The Nexus 7 is only just larger than the Nexus 6, which is a phone and is the only device you can use on Google’s Fi MVNO. Google doesn’t think tablets are worth it. (Side note: I had to follow two links to get back to this, as what seemed to be the original source. Why didn’t the first site to write it link back to the original one, rather than the first copier?)


How photography was optimized for white skin colour » Priceonomics


Photo of Villa Maria Academy, Bronx NY, 4th Grade, 1983. Photo by Wishitwas1984 on Flickr.
Rosie Cima:

The earliest colour film was not sensitive enough to accurately capture darker subjects, especially when the scene had brighter, whiter elements. This problem was particularly obvious in group portraiture, photographer Adam Broomberg has explained: “If you exposed film for a white kid, the black kid sitting next to him would be rendered invisible except for the whites of his eyes and teeth.” Photographer Syreeta McFadden, a black woman, describes the experience of looking at photos of herself as a young girl:

“In some pictures, I am a mud brown, in others I’m a blue black. Some of the pictures were taken within moments of one another. ‘You look like charcoal,’ someone said, and giggled. I felt insulted, but I didn’t have the words for that yet.”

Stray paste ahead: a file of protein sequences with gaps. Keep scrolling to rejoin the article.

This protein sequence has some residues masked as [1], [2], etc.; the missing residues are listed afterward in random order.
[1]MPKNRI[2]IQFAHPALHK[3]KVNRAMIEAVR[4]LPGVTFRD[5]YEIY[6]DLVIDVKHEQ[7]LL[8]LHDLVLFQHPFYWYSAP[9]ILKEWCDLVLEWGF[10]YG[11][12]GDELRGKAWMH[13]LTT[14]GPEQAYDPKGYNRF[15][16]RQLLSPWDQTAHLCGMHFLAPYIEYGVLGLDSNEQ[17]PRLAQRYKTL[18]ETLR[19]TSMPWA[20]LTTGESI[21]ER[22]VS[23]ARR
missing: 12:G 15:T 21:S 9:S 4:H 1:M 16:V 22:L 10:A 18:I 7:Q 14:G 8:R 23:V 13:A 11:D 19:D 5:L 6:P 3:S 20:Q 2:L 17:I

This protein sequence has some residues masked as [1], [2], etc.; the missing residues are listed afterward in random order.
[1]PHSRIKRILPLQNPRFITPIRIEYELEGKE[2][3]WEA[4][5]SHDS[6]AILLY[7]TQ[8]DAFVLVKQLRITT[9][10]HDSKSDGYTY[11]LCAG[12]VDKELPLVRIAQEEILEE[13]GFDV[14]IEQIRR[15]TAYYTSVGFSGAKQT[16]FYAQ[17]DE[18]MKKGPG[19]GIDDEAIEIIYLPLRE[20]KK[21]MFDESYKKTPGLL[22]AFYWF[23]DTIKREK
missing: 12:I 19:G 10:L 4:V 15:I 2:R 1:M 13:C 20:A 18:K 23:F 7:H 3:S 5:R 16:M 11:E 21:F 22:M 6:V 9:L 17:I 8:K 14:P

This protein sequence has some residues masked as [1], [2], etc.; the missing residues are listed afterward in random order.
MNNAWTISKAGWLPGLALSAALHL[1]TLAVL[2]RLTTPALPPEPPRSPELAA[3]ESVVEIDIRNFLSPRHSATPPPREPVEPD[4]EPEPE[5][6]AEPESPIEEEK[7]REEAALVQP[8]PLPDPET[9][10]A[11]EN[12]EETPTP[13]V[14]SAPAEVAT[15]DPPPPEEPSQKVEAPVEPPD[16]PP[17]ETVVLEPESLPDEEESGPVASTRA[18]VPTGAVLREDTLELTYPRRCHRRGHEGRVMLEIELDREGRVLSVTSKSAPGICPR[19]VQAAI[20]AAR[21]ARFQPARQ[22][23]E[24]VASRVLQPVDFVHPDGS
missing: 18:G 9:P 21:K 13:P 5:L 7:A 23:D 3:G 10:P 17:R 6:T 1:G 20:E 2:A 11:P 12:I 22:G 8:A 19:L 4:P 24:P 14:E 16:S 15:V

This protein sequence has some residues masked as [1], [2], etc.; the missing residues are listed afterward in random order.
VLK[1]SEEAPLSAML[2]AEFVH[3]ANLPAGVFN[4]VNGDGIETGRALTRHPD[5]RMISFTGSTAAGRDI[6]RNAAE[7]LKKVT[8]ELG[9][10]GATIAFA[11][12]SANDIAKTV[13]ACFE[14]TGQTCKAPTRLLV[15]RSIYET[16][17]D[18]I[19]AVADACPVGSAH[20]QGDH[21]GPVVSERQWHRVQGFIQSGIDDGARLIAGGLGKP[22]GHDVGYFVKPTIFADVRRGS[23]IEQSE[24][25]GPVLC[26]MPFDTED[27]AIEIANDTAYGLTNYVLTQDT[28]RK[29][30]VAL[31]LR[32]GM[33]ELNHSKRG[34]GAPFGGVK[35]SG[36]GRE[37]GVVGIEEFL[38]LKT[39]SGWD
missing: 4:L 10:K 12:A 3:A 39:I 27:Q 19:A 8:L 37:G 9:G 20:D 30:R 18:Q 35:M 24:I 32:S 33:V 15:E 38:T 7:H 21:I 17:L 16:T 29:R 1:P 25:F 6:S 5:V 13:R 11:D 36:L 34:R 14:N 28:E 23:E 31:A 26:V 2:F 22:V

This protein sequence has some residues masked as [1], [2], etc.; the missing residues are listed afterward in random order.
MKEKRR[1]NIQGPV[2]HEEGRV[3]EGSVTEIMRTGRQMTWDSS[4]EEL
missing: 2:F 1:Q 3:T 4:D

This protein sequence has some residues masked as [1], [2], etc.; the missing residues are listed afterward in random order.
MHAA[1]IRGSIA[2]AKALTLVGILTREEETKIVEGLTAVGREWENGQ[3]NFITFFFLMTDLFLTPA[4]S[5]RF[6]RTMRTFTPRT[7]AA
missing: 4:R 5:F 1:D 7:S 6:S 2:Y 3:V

“Film emulsions could have been designed initially with more sensitivity to the continuum of yellow, brown, and reddish skin tones,” Roth writes in her paper, ‘Looking at Shirley, the Ultimate Norm,’ “but the design process would have had to be motivated by a recognition of the need for an extended dynamic range.”…

…“I remember growing up and seeing Sidney Poitier sweating next to Rod Steiger in ‘In the Heat of the Night,’ and obviously [that was because] it’s very hot in the South,” Oscar-winning director Steve McQueen told the Washington Post, “But also he was sweating because he had tons of light thrown on him, because the film stock wasn’t sensitive enough for black skin.”